Sure, you are unique, it's true. But, you are also one of nearly 8 billion people.
I recently had a surprising debate on social media, in which my assertion that people want to be unique was contradicted by several folks, each suggesting in their own way(s) that uniqueness causes problems. What we need they said, is to fit in, to be accepted.
If we want to fit in, that should be easy enough, There are many invitations to do so. I, for one, live in a big city, and it's not tough to get lost in it, or, at least, to seem as a nonentity living behind yet another street sign.
This morning, I took my phone camera and went downtown, and took some pictures. I noticed how large many of the buildings are. I was not sure if that was a comforting feeling or oppressive. They certainly dwarfed me in scale.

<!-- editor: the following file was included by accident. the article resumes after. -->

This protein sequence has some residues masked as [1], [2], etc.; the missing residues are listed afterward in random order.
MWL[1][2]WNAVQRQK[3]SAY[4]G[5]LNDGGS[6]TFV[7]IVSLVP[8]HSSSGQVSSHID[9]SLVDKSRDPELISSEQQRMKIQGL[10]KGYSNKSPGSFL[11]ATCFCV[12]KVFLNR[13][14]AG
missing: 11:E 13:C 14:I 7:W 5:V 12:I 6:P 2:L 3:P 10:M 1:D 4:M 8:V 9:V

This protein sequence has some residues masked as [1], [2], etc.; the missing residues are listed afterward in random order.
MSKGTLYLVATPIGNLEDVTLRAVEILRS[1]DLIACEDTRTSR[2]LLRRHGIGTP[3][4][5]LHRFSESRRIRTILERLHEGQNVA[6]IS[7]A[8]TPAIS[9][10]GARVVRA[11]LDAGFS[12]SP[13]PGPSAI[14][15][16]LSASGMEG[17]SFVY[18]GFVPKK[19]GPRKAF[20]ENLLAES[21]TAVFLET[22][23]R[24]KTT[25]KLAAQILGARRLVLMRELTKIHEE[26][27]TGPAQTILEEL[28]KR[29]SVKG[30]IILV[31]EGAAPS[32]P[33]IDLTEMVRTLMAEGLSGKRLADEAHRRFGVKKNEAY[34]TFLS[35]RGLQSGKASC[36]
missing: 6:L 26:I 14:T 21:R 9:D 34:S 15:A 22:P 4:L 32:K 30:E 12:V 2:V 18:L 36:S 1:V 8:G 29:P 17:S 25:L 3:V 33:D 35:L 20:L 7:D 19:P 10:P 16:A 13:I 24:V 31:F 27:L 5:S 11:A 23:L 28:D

After awhile, I felt my energy wane. My shots got broader, longer. My eyes started to droop, my feet to ache. Maybe that is what those folks meant by no longer wanting to be unique?
Even so, something spurns the call to fit in-- something persists.
Here is a video showcasing these and some other recent photographs. The music was recorded live, using one of my live mixing consoles. Some sounds were furnished at an earlier date by Daniel Barbiero.
I hope that you enjoy: "Persisting Industrial Person."
is a prolific electronic artist,